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Saturday, May 7, 2011

NC House Committees Hear Testimony on the Abortion Woman's Right to Know.

The NC House Judiciary B Committee heard testimony Thursday, May 4, on the Abortion-Woman's Right to Know (A-WRTK), H854.  Reps. Ruth Samuelson and Pat McElraft, the bill's primary sponsors, spoke first.  Because of the need to be in another committee meeting, Rep. McElraft spoke briefly at the beginning.  Then, Rep. Samuelson thoroughly explained the bill prior the testimony of those who support and oppose the legislation. The committee Chair, Rep. Stevens, alternated the testimony between those who oppose the bill with those who support the bill.

Those speaking against the bill were Janet Colm, the President and CEO of Planned Parenthood of Central North Carolina; Sarah Preston, lobbyist for the ACLU; David Grimes, a Clinical Professor in the Department of Obstetrics and Gynecology at the University of North Carolina School of Medicine; and Erica Pedigrew, a fifth year medical student at UNC-CH.

Speaking in support of the bill were: Barbara Holt, President of North Carolina Right to Life; Monsignor David Brockman, Vicar General of the Catholic Diocese of Raleigh; Sara Riggins, representing NC Family Policy Council; Rev. Mark Creech, Executive Director of the Christian Action League; Danelle Hallenbeck, post abortive mother and former Leader of Operation Outcry in NC; and Betty Rogosich, CEO of Birth Choice serving Eastern NC.

To watch the WRAL video of the proceedings, click here.  Before the discussion of the A-WRTK, there were about 40 minutes of discussion on two different bill.  Move the bar to advance to the A-WRTK discussion unless you wish to hear everything discussed in the meeting.

The House Judiciary Sub Committee B met for a second time on May 11, with the entire two hour meeting devoted to the Abortion-Woman's Right to Know bill.  The first hour was devoted to hearing testimony from both sides with each side having 25 minutes.  The last hour of the meeting was devoted to discussion of the bill by the committee with a vote on the bill as the final action.  For the most part, those members of the committee who opposed or supported the bill made statements about the bill.  The bill passed the committee along party lines with Rep. Grier Martin not casting a vote because he was called away to another committee at which one of his bills was being considered.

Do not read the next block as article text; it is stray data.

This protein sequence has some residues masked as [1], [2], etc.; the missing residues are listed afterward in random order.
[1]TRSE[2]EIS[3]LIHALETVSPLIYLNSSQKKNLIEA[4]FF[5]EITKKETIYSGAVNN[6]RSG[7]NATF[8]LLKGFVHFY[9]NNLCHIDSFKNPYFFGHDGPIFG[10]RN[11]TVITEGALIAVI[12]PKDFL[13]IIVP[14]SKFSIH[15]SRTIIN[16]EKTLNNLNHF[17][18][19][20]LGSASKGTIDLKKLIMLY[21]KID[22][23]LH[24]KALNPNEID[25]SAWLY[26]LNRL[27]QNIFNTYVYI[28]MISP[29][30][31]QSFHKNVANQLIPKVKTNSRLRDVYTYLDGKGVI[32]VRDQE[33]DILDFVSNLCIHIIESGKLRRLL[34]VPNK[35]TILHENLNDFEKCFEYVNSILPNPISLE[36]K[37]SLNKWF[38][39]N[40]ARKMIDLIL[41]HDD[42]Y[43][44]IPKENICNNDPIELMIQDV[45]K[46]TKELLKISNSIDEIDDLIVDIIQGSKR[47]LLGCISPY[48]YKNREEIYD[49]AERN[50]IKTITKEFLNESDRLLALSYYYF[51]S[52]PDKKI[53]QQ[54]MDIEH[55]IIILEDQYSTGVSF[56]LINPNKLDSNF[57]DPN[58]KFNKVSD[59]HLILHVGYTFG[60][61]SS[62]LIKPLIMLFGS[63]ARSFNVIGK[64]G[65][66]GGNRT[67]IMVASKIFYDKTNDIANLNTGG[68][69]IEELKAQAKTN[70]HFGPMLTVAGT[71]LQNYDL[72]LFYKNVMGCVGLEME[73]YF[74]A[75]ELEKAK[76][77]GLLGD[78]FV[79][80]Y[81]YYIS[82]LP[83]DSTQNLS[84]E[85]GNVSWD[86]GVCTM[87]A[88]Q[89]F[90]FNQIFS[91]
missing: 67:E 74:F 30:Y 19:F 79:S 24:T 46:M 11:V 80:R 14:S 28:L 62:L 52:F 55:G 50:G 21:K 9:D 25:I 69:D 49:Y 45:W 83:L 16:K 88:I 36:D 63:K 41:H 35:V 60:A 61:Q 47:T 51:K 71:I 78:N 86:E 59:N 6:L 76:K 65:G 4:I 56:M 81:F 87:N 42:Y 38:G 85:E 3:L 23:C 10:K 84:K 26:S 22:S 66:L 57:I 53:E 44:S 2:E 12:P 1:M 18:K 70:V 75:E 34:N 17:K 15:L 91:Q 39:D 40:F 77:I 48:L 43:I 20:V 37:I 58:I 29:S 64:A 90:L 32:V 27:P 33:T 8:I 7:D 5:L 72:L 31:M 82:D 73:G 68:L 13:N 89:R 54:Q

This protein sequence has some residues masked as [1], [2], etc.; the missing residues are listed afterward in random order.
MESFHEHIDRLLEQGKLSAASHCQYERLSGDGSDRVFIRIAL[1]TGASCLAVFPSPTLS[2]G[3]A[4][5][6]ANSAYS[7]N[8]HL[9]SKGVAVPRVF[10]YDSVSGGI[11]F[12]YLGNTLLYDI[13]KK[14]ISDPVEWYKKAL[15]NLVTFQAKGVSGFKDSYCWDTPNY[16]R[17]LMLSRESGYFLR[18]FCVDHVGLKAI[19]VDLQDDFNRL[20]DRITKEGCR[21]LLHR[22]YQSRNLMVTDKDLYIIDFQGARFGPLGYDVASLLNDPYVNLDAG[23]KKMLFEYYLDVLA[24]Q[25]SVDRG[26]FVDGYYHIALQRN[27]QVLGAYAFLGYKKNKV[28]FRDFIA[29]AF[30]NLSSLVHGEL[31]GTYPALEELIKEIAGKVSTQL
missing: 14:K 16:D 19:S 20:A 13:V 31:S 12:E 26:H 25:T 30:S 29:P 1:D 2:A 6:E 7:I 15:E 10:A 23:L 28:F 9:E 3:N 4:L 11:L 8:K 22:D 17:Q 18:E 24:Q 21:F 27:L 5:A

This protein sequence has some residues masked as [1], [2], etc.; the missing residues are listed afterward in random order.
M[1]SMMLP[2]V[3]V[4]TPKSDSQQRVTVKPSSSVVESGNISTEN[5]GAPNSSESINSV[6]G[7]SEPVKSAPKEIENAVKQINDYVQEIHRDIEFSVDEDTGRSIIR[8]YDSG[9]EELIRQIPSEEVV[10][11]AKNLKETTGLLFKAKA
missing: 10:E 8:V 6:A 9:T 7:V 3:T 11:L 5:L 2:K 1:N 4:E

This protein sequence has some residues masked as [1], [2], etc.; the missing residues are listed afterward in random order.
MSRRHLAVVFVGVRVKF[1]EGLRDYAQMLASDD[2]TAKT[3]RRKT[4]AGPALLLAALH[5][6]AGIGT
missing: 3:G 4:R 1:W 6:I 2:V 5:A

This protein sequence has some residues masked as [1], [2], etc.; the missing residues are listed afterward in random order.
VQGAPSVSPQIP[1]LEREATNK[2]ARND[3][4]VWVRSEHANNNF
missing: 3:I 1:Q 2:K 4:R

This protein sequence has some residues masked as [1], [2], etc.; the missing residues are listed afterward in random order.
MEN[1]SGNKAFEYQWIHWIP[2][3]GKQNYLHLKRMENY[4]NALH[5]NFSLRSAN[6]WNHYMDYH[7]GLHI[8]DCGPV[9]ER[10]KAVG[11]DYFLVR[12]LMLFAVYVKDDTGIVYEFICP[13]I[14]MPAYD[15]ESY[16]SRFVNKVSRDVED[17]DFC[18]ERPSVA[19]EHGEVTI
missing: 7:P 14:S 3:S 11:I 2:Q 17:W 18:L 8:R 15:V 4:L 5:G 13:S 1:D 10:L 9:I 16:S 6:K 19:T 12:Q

You can watch the video of the meeting here.

The bill was assigned to Appropriations Sub Committee on Health and Human Services which heard the bill on May 19.  There were no amendments offered and the bill passed the committee after legislators spoke both in favor and opposition to the bill.

To read Barbara Holt's prepared remarks from May 4, which had to be limited due to time constraints because of the large number of individuals giving testimony, click here.

To read other posts about the Abortion-Woman's Right to Know, H854, click here.


Barbara Holt's Prepared Testimony at May 4 House Judiciary B Subcommittee in Favor of the Abortion-Woman's Right to Know

Thank you Reps. Stam and Stevens and members of the committee for this opportunity to speak to you about why you should support the Abortion-Woman’s Right to Know. 

This legislation does not prevent a woman from having an abortion, but rather ensures that she receives all the information she needs for making an informed decision. Members of this committee who consider themselves pro-choice should support the legislation for that reason alone. 

On the other hand, speaking for North Carolina Right to Life and the many hundreds of thousands of pro-life citizens of this state, we support the bill because most women are seeking the information provided by this legislation in order to choose to bring their babies into the world rather than to abort them.  They are looking for a reason not to have an abortion.  This legislation ensures that they will receive the information they desire so they can make a life affirming decision for themselves and their children.

In his research findings, David Reardon, Ph. D., states,approximately 40 percent of post-aborted women were still hoping to discover some alternative to abortion when going for counseling at the abortion clinic; over 80 percent say they would have carried to term under better circumstances or with the support of loved ones; between 30 and 60 percent of women having abortions have a positive desire to carry the pregnancy to term and keep their babies; approximately 70 percent of women seeking abortions have a negative moral view of abortion and are choosing against their consciences because of outside pressures; over two-thirds of women seeking abortions feel they have "no choice" or are "forced" to have the abortion by others or circumstances” [Source: Zimmerman, Passage Through Abortion (New York: Praeger Publishers, 1977) 69, 110-12, 120, 193; Reardon Aborted Women - Silent No More (Chicago: Loyola University Press, 1987, 9-15, 41-64.)]